Clark, George Richmond (1969) Shell characteristics of the family pectinidae as environmental indicators. Dissertation (Ph.D.), California Institute of Technology. http://resolver.caltech.edu/CaltechTHESIS:12162009-142807121
Many characteristics of bivalve shells are related to environmental rather than hereditary conditions. If these acquired characteristics could be recognized and interpreted in fossil shells they would be of considerable significance in paleoecology. In this study a number of growth experiments were conducted on living representatives of the Family Pectinidae, a group of bivalves with an important fossil record. These experiments established the presence of several kinds of acquired characteristics in pectinids. The fine concentric ridges present on many pectinid shells are shown to be daily growth lines, formed in response to a biological rhythm regulated by the cycle of light and darkness. Daily growth increments are also seen in radial sections through pectinid shells. These lines can be used as time markers to greatly increase the amount of information which can be derived from other acquired characteristics. For example, variations in growth rate are known to result from variations in environmental conditions, and these can be observed and measured by means of the daily growth lines. Moreover, they can be correlated between animals grown under the same conditions; this offers a technique for determining the temporal relationships between specimens in a fossil assemblage, a problem of some concern in paleoecology. Daily growth lines were used to relate variations in shell chemistry (magnesium concentration) to time of growth, and thereby to variations in growth temperature. There appears to be a great potential for applications of this kind. Experiments on Leptopecten latiauratus latiauratus and Leptopecten latiauratus monotimeris, two very different pectinid subspecies, strongly suggest that the morphological differences between the two are principally due to environmental differences. This has important applications for the paleoecology of these forms, and suggests that such strong environmental effects might not be uncommon in the fossil record.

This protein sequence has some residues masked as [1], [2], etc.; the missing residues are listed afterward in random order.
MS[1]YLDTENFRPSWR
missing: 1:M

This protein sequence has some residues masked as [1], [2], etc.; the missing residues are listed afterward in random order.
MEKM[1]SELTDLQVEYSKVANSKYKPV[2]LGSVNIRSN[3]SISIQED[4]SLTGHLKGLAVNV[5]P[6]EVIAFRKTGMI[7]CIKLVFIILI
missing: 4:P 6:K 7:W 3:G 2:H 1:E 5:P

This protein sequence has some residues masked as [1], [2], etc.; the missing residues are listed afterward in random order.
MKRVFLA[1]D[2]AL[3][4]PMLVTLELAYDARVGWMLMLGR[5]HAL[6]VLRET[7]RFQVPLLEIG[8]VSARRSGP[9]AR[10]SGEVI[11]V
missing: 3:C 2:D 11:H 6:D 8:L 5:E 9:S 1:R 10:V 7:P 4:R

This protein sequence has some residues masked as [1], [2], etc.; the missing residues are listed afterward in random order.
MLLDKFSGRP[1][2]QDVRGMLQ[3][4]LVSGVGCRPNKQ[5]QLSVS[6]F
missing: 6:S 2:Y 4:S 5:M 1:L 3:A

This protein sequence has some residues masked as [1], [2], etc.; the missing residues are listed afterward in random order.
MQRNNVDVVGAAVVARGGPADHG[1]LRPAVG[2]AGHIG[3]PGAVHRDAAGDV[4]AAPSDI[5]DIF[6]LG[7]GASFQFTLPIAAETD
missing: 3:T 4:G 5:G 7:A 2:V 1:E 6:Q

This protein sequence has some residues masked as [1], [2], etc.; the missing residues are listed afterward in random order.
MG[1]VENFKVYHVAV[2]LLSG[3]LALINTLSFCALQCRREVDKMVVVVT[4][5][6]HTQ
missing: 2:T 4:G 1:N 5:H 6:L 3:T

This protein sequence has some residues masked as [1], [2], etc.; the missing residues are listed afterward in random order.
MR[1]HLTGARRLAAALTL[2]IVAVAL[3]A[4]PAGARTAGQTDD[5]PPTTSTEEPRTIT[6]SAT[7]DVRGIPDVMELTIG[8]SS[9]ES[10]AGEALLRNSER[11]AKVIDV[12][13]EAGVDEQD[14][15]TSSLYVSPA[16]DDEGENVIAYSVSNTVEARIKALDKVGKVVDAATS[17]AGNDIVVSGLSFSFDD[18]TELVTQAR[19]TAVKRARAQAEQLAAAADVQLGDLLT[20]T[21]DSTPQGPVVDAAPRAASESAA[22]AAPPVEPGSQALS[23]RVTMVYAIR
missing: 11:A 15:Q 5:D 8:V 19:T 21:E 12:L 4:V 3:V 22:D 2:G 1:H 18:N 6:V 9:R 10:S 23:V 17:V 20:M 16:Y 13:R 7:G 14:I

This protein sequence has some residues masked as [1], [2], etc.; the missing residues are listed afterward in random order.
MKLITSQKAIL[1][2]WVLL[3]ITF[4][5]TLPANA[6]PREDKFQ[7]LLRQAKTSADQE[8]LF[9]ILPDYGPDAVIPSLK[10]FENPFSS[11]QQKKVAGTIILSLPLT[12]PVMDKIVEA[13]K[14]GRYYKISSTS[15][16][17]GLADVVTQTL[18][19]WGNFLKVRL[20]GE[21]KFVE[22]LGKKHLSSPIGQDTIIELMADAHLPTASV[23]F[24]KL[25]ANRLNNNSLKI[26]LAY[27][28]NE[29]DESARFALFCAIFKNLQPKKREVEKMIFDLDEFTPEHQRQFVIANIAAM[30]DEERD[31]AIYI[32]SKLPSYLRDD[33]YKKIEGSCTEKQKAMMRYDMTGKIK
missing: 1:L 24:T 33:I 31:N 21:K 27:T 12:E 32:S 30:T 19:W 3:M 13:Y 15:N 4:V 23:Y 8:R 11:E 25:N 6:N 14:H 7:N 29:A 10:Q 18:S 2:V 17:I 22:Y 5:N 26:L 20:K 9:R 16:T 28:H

|Item Type:||Thesis (Dissertation (Ph.D.))|
|Subject Keywords:||Geology, growth lines|
|Degree Grantor:||California Institute of Technology|
|Division:||Geological and Planetary Sciences|
|Major Option:||Geological and Planetary Sciences|
|Thesis Availability:||Public (worldwide access)|
|Defense Date:||19 May 1969|
|Default Usage Policy:||No commercial reproduction, distribution, display or performance rights in this work are provided.|
|Deposited By:||Tony Diaz|
|Deposited On:||16 Dec 2009 22:47|
|Last Modified:||26 Dec 2012 03:19|
- Final Version
See Usage Policy.
Repository Staff Only: item control page